What do a retired school teacher, a stuntman, a barber, an African American and an unemployed man from Michigan have in common? The have all gone over Niagara Falls.
The descriptions of daredevils who survived their 170 foot drop over the Falls into the swirling, rocky waters below have varied from “similar to a free fall while sky diving” to sheer terror. Who would voluntarily put themselves in that kind of danger? Since 1901 sixteen people have challenged the Falls. Here are five of their stories.
The Heroine of Niagara Falls
In 1901, Annie Edson Taylor, a retired school teacher from Bay City Michigan was down on her luck. She thought that if she went over Niagara Falls in a barrel, the publicity would bring her fame and fortune. On October 24th, 1901, her 63rd birthday, Annie plunged over the Horseshoe Falls in an oak barrel with an anvil in the bottom for ballast, the first person to make the attempt. She survived and is quoted as saying, “Nobody ought do that again” Despite the widely spread publicity surrounding her feat, Annie made very little money and died penniless in 1921.
The English Stuntman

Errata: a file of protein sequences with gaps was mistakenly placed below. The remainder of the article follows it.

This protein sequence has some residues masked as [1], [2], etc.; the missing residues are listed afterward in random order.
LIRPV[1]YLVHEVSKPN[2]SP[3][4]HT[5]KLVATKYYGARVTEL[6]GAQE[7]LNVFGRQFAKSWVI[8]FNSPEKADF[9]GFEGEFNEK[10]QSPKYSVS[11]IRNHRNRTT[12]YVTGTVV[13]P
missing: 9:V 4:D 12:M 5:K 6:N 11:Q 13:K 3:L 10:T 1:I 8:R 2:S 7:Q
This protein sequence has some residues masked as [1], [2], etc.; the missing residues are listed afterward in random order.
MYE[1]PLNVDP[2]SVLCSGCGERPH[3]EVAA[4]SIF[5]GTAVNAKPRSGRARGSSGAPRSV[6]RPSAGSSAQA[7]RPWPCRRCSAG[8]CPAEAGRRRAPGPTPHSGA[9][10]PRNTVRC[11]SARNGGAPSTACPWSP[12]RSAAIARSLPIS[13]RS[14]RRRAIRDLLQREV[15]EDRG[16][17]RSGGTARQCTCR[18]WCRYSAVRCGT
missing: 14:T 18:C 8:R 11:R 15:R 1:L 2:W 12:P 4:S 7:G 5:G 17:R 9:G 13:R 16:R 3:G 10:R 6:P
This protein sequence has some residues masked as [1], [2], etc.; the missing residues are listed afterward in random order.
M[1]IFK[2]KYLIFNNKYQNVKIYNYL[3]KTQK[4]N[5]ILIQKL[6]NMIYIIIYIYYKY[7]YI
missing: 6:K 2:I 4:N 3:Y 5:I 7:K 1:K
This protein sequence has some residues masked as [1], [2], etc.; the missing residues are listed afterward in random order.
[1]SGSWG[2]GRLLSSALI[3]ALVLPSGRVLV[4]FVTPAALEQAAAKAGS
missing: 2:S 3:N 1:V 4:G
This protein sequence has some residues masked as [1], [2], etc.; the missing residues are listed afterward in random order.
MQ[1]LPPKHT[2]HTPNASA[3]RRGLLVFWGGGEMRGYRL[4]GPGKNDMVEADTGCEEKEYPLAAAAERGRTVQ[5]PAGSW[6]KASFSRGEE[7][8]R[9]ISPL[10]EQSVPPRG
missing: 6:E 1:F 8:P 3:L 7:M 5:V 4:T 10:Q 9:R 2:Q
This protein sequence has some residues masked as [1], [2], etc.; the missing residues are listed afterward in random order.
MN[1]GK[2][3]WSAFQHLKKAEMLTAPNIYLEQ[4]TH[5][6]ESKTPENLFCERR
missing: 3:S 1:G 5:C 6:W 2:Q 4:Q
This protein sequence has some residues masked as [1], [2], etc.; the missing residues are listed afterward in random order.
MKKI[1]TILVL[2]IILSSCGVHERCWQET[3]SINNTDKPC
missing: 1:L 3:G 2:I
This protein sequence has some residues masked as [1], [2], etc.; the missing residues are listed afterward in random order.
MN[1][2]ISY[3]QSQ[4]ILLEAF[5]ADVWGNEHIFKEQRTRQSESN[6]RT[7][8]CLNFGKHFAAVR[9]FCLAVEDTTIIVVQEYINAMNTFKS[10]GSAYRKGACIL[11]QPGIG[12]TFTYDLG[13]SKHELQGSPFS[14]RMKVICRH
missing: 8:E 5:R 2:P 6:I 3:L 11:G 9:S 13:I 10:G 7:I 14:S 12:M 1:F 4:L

In 1911, Bobby Leach became the first man to go over Niagara Falls in a barrel. He was a circus stuntman from Cornwall, England and he made the ride in an eight foot long steel barrel. It became stuck in the rocks at the base of the Falls which perhaps accounted for his broken jaw and two broken kneecaps. He toured the world with his barrel until his death in 1926, achieving the fame and fortune that had eluded Annie Taylor.
The Demon Barber of Bristol
Charles Stevens, a barber from Bristol England who fancied himself a stuntman, became the first person to die going over Niagara Falls in a barrel. His barrel was large and heavy with an anvil at the bottom to weigh it down. He strapped his arms to the sides and his feet to the anvil which, in retrospect, might not have been a good idea. When the barrel hit the rocks at the base of the Falls, the anvil broke through the bottom and pulled Stevens down with it. Only his right arm, still strapped to the barrel, was recovered.
In 1928 Jean Lussier became the first man to plunge over Niagara Falls in a rubber ball. He survived, as did Nathan Boyle in 1961. Boyle was the first African American to tame Niagara Falls and the second man to do it in a ball.
The Clothes On His Back
On October 20th, 2003, Kirk Jones became the first human in recorded history to survive a plunge over Niagara Falls with no protection of any kind. He survived with mild injuries and was arrested for his trouble.
It is now illegal to go over Niagara Falls. But one has to wonder if the threat of arrest and the accompanying $10,000 fine will be enough to deter those who see themselves as Daredevils of Niagara Falls.